Wind sweeps through southern Chile’s primeval landscape, whistling through scrub, curling around granite spires and raising waves on Grey Lake, a vast and frigid pool of melted ice. Rain soaks the region, stops, then resumes its relentless cycle.
It’s just the place for Álvaro Silberstein, a student at UC Berkeley’s Haas School of Business.
He’d been enjoying his life a dozen years ago as a teenager in Santiago — windsurfing, snowboarding, playing rugby — when a drunken driver wrecked his spinal cord, paralyzing him from the chest down and costing him the use of his fingers and triceps.
Waking up to that reality “was the most difficult situation in my life,” said Silberstein, 31, who uses the knuckles of his pinkies to type his papers.
On Monday, he’ll reject the physical limitations imposed upon him and become the first person with a disability to explore the unforgiving world of Torres del Paine, a national park at the southern edge of the Andes Mountains in Patagonia, where nothing but ocean separates Chile from the Antarctic ice.
Unlike national parks in the United States, no paved paths meander through Torres del Paine punctuated by wheelchair-accessible bathrooms. So the idea that Silberstein and a childhood friend, Camilo Navarro, decided on a whim in May to go there — even buying plane tickets — seemed, well, hasty.
“I said, OK, we’ll go to some places in the park that will be easy,” Silberstein recalled the other day as he sat in his wheelchair at UC Berkeley, a few feet from the compact adapter that motorizes his manual chair as needed. “But this crazy guy, Camilo, said, ‘No, dude, we’ll do everything.’”
It wasn’t hard for Navarro, 31, to pump up his friend. Silberstein kayaks in the Berkeley Marina and rides a hand-cranked bicycle. He leaped out of an airplane in Chile and went scuba diving in Australia. But after studying a map of the park’s terrain, Silberstein concluded: “This is impossible to do in a wheelchair.”
He discovered, however, that people with disabilities have done some amazing hikes. Like Kyle Maynard, born without arms or legs, who crawled to the top of Mount Kilimanjaro in Tanzania in 2012. And Erik Weihenmayer, a blind man, who summited Mount Everest in 2001. By 2008, Weihenmayer had climbed the highest peak on every continent — a feat known as the Seven Summits.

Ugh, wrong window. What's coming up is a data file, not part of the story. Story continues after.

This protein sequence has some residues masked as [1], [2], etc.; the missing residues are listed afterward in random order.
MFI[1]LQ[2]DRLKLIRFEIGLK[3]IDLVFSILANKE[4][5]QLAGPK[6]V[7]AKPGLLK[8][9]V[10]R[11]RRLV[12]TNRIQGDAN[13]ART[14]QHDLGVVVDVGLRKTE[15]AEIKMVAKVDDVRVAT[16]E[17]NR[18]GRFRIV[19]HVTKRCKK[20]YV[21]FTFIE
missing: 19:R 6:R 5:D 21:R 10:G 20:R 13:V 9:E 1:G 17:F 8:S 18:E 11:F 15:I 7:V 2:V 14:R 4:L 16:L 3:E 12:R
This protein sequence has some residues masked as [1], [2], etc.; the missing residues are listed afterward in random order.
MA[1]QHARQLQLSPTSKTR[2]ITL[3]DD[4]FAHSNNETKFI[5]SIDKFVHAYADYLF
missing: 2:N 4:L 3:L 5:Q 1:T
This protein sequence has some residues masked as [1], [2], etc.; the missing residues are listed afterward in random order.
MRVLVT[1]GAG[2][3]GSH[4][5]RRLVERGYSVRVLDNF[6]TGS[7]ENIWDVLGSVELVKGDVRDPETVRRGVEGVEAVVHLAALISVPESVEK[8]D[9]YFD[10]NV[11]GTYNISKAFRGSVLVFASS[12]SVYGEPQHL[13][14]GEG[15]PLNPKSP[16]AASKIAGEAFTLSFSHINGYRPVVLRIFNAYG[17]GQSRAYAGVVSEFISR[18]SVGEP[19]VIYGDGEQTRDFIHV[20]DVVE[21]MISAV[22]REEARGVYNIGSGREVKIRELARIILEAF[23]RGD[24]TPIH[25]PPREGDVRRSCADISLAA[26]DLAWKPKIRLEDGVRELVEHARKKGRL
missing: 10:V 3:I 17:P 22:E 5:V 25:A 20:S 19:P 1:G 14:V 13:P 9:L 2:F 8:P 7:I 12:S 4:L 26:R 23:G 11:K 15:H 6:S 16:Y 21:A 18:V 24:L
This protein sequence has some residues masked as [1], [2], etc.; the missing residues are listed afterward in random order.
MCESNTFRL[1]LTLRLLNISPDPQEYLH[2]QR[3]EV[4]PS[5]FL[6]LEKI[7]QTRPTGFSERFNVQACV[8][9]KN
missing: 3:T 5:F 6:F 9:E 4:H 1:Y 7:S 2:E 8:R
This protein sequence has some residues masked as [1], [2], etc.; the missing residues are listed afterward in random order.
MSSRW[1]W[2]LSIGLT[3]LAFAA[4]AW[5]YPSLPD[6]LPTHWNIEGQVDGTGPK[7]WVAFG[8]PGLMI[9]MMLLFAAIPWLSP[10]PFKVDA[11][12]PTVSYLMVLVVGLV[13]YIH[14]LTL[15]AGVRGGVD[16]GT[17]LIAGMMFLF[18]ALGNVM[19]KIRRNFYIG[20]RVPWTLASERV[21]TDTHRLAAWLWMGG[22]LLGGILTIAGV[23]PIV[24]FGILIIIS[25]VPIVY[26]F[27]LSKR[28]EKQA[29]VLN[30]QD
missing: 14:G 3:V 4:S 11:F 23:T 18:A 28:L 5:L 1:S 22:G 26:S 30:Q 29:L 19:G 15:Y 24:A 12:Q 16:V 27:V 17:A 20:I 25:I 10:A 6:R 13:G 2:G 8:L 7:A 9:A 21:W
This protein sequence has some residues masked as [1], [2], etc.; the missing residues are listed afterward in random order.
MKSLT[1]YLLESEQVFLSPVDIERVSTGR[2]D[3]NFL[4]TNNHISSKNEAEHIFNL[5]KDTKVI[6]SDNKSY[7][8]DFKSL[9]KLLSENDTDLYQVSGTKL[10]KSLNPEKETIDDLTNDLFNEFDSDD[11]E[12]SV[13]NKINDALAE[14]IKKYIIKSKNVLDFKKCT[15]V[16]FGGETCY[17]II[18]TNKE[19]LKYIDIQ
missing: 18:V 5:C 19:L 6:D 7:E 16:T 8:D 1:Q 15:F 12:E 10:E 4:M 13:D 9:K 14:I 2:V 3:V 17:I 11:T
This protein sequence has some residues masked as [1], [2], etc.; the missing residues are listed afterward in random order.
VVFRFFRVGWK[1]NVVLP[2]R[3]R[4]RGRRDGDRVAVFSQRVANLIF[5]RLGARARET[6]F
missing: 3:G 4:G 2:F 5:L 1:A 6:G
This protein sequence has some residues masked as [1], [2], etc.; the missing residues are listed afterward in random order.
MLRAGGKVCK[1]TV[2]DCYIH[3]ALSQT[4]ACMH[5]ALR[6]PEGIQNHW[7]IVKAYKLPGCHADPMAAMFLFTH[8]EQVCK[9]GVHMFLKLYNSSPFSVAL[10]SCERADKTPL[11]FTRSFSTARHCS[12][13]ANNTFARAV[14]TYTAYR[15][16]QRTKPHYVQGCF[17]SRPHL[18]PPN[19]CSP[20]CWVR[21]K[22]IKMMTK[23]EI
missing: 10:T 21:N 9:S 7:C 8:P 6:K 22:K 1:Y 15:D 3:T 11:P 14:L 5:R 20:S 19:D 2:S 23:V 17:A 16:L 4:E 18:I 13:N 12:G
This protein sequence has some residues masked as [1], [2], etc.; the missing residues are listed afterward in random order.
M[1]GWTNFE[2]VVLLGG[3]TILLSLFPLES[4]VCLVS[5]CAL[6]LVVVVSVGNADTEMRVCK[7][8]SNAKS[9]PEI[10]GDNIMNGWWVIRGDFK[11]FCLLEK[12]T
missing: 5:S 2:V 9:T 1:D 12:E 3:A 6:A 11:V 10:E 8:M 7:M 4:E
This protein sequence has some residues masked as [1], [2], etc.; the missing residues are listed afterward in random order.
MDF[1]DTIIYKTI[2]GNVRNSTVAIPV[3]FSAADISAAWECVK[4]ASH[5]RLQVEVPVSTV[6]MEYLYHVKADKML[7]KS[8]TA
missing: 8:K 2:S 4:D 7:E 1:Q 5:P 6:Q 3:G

But the person with disabilities closest to Silberstein’s was a Canadian woman with multiple sclerosis, Pippa Blake, who was 61 in 2007 when she and her team reached Everest Base Camp at 17,598 feet after a 12-day journey in a one-wheeled, manual trekking chair.
“We said, this is the wheelchair we need,” Silberstein said. “It’s a special wheelchair designed so that other people can push (and pull) you.” It has handles in back and a harness in front so people can also hoist the chair — and its occupant — over steep, rocky terrain.
He chose a slightly different model made by a French company, Joelette, that would let him sit more vertically than Blake had. He and Navarro began to crowdfund, aiming to raise $8,000 to buy the chair, then leave it at the park for others to use.
What began as an impulse trip among a few friends soon morphed into a civil rights expedition to expand understanding of the places people with disabilities can go in the world — and a squadron of 15 people to help make it happen: friends, physical therapists, a cousin, an adaptive sports expert, photographers and a filmmaker.
“Everyone was saying, ‘I want to go!’ ‘I want to go!’” Silberstein smiled. “I couldn’t say no.”
Of course, the bigger the team, the more fresh arms will be free to carry Silberstein in the orange trekking wheelchair that, at 37 pounds, is more of a lightweight chariot. Silberstein’s training regimen included a not-entirely successful attempt to slim down. At 143 pounds, he and the chair weigh in at roughly 180.